I don't see why not.  you would probably just need to do some Post-Processing on the output.  so the pid would still be computing one number, but you would massage it a little.  the easiest example of this would be to take the output of the controller and send it to BOTH the fan speed and temp setting.  so as the pid output gets larger, you ask for colder air and more of it, simultaneously.

SO:

Code:
void setup()
 {

   pid.SetOutputLimits(0,255); //tell the PID to range the output from 0 to 255 (this is the default range, so this really isn't necessary(
   Output = 0; //start the output at ALL off and vary from there
   pid.SetMode(AUTO); //turn on the PID
 }


 void loop()
 {
   //give the PID the opportunity to compute if needed
   Input = //cabin temp
   Setpoint = //desired temp
   pid.Compute();

   FanSpeed = Output;
   TempSetting = Output;
 }

note, you could also set this output massaging to first speed up the fan, then adjust the temp, or vice-versa, but that would make tuning the controller (finding the right P_Param, I_Param, D_Param) a bit more difficult.

Brett
« Last Edit: March 15, 2009, 09:18:10 am by br3ttb » Logged

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Thanks Brett I am going to give this some consideration. If I left the fan with only 4 speeds as the original is rather than using a infinitely variable speed controller, would that make things easier or harder? Would your feed forward technique help?
« Last Edit: March 15, 2009, 04:09:38 pm by rodw » Logged

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Neurasonic asked for a story on PID control. Here's my take.
PID stands for proportional, Integral, differential.   What do THEY stand for? Start with comparing what you have with what you want with what you have. The difference is called the error signal.     If you use only this error signal to drive the output, you have a proportional controller (if the error signal is linear or proportional).    This can be OK, but there HAS to be an error to keep driving the output, so it's never exactly right.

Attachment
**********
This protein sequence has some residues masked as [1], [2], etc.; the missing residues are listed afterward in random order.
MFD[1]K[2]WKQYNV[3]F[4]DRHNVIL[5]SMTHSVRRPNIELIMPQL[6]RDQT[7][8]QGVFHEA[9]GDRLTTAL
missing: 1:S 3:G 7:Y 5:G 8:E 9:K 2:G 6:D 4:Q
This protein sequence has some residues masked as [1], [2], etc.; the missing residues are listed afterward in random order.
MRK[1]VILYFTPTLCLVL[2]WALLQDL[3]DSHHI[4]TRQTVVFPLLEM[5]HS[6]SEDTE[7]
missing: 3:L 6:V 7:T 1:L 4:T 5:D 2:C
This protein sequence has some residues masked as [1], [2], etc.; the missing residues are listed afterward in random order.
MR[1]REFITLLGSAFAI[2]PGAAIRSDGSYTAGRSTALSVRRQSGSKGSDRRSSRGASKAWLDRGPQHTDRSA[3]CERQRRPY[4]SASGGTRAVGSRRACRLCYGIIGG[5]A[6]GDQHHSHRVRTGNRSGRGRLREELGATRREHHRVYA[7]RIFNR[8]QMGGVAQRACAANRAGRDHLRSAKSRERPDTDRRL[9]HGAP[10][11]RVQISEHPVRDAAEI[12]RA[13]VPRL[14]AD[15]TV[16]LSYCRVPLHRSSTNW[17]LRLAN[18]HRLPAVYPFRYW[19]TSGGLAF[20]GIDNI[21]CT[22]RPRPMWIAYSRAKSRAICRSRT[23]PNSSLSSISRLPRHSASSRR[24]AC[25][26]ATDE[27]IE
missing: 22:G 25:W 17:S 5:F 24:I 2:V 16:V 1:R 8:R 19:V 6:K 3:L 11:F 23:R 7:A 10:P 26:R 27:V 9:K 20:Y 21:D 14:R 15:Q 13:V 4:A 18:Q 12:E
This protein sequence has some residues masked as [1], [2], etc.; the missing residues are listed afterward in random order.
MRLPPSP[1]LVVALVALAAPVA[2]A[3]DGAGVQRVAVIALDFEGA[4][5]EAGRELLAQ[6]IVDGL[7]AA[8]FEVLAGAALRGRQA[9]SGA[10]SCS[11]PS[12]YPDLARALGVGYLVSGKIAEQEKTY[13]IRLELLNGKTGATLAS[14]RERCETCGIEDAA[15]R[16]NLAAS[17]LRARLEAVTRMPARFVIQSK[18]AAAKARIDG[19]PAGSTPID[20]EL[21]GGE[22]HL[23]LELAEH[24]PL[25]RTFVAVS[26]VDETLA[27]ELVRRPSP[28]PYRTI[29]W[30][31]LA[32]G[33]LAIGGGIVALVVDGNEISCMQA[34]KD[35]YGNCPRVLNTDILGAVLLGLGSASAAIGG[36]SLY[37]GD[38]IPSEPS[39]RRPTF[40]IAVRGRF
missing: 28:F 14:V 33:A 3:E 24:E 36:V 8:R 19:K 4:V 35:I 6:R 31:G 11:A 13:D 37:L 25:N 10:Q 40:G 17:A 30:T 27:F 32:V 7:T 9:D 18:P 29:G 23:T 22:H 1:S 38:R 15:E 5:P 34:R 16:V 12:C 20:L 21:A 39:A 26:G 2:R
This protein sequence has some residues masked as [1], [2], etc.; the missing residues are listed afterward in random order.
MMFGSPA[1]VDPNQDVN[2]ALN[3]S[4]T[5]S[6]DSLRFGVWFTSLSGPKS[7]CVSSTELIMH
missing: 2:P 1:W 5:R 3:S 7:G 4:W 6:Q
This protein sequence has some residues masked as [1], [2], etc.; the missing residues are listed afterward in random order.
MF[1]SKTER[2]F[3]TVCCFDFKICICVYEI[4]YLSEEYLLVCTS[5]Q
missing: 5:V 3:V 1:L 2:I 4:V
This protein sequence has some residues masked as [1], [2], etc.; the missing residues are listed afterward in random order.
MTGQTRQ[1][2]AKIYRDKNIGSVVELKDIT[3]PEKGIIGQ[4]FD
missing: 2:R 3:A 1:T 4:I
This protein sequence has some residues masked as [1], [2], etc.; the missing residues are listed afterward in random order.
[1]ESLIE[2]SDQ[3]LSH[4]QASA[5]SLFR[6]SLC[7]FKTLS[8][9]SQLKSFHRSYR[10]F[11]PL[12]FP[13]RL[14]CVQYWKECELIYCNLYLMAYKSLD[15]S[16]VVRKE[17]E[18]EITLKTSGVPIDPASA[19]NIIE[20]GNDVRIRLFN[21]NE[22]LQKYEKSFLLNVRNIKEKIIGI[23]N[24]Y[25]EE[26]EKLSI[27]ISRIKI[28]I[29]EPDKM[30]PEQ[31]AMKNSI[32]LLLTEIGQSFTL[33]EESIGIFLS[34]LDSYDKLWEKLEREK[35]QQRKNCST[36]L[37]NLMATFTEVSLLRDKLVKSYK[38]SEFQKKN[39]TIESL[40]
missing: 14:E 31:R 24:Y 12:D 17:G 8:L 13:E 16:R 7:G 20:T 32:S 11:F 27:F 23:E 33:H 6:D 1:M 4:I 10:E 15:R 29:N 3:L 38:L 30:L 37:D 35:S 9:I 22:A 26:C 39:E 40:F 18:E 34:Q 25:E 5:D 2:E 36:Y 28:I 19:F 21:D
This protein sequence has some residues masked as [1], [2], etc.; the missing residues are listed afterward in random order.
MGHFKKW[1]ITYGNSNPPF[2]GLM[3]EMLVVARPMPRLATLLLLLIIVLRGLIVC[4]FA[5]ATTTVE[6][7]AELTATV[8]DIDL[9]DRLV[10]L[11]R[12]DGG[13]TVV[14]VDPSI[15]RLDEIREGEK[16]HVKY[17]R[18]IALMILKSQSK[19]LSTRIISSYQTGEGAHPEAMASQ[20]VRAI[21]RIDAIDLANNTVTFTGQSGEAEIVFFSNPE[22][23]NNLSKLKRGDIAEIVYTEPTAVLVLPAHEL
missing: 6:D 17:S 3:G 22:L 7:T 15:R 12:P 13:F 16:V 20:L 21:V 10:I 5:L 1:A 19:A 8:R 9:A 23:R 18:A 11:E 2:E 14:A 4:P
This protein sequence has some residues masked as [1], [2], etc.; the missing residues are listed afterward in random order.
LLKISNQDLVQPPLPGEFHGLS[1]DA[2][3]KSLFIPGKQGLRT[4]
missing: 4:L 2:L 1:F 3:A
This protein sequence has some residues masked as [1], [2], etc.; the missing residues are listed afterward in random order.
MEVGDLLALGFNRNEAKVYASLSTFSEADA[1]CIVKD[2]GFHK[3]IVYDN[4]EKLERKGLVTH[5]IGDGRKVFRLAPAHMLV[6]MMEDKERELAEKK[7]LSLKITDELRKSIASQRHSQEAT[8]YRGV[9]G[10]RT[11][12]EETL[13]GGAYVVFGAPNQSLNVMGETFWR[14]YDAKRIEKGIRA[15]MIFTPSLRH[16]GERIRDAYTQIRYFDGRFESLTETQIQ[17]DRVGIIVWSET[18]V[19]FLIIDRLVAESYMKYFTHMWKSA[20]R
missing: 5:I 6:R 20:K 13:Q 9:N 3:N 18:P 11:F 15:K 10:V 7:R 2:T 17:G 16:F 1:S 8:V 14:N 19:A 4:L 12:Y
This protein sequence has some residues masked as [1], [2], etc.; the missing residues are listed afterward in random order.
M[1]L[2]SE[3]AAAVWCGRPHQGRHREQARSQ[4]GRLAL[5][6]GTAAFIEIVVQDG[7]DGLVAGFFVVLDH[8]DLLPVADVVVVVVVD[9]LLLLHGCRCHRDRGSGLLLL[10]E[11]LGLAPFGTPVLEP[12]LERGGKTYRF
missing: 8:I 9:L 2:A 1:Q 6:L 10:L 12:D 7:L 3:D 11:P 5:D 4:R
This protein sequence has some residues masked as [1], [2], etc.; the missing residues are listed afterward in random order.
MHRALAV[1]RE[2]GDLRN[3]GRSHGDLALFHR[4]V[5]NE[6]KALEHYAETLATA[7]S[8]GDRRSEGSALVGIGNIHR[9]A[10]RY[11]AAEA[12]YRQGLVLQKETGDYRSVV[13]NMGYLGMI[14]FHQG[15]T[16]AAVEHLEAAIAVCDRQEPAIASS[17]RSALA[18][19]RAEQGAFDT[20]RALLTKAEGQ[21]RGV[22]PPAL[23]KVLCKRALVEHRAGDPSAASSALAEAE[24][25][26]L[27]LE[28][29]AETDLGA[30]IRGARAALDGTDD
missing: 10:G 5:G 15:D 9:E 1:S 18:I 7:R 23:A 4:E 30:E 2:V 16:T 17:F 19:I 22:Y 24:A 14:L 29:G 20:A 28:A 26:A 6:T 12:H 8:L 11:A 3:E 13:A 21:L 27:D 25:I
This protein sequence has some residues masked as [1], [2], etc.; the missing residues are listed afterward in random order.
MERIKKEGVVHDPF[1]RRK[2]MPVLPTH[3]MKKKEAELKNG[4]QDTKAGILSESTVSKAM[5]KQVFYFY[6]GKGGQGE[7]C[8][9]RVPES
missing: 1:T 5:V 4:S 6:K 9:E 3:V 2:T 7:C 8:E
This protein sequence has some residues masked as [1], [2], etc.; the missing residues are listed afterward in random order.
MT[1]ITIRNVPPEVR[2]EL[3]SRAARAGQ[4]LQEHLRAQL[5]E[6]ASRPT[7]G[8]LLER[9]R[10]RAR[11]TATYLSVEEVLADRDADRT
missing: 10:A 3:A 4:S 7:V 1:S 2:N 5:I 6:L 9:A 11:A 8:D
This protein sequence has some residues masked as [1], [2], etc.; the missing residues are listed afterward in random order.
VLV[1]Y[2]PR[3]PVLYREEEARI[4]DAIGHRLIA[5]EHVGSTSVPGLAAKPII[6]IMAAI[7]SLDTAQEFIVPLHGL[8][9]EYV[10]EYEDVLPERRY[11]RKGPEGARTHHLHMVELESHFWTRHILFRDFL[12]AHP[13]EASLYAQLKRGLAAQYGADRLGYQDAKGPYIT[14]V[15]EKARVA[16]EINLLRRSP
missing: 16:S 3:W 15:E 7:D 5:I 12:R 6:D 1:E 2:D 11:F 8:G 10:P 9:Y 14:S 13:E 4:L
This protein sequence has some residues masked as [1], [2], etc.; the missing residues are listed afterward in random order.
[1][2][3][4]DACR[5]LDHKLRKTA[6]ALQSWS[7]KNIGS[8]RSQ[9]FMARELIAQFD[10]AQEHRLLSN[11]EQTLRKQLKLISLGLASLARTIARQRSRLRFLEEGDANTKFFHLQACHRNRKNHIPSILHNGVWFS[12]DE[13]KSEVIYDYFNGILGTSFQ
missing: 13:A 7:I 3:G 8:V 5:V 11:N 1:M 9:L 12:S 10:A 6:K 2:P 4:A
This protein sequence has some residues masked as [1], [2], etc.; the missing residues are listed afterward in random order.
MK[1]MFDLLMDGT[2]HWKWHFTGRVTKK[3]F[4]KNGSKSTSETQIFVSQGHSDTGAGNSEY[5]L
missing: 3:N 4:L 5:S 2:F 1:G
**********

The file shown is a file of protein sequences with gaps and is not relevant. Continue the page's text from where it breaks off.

OK, how about toting up the small difference, time after time, when you are as close as you can get with the proportional circuit, and driving the output with THAT too? That can work and hit the desired output on the nose.
 Now what about if we next want a step change in output?
If we grow restless with a fast start, and a slower slower approach to the desired output, we can get bold. By monitoring the rate that the error signal changes we reduce the time to reach the target value, and (hopefully) minimize the over shoot and hunting chances.
 Having said all that PID controllers can be a pig to tune. Some people find fuzzy logic controllers are much easier to understand and to set up.

Brian Whatcott
Altus OK
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Having said all that PID controllers can be a pig to tune. Some people find fuzzy logic controllers are much easier to understand and to set up.

Having worked before retiring in a oil refinery I can agree that loop tuning a PID controller can sometimes be a challenge. It's not so much that it is difficult but rather it can be so time consuming that people lose patience.

 One problem is that there can be such a process time delay, especially for temperature loops, that it takes some time to see if a specific tuning change made an improvement or made it worst. Some controller manufactures have added auto-loop tuning features into their PID controllers and a few I worked with worked pretty well.

Lefty
« Last Edit: March 15, 2009, 06:57:28 pm by retrolefty » Logged

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Hi Brett

Thanks for the great library!  It's been flawless on my project.

I noticed in a few of your posts you mentioned you didn't think SetInputLimits would be used much.  I just wanted to let you know that without it, I couldn't have used the library so easily.  My process input is actually a value I'm reading on RS232 and converting to a weight from 0-0.5 grams.  I was able to set in input limits to 0, 0.5 and it works perfectly.

My next project will probably use one of the Maxim thermocouple to digital chips, and I'll once again use the setinputlimits function.  I vote to keep this in the code!  

Thanks for your contributions,
Nigel
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So many replies, so little time:

RodW - using 4 speeds is probably the safest way to go from an equipment standpoint.  in that case, the easiest thing to try first might be an output divider.  whatever the pid is asking for, divide by the fan speed(1-2-3-4) and send that to the temp setting.  as the temp setting (not the pid output) gets close to the max, bump up your speed to the next level.  if it gets close to the min, drop the speed down one. dividing the output will have a Feedforwardesque (totally a word) effect.  the signal to the temp setting will instantly be changed when the speed changes.

Brian - I thought it stood for Proportional, Integral, Do not use.   smiley-wink

Brian & Lefty - I find that the blessing and the curse of the PID is it's ease of configurability.  you can get a control loop to "good 'nuf" pretty quickly.  the problem is that sometimes that's a ways away from "good."  I'd say, as far as arduino is concerned, simple fuzzy logic is the right place to start.  that can get real complicated real quickly though, and at that point it's time for this library (IMO)

Nigel - Fear Not!  I'm not getting rid of Input Limits by any means.  I just separated them out into a separate function (SetInputLimits) to help the uninitiated.  this is already complicated enough.

Brett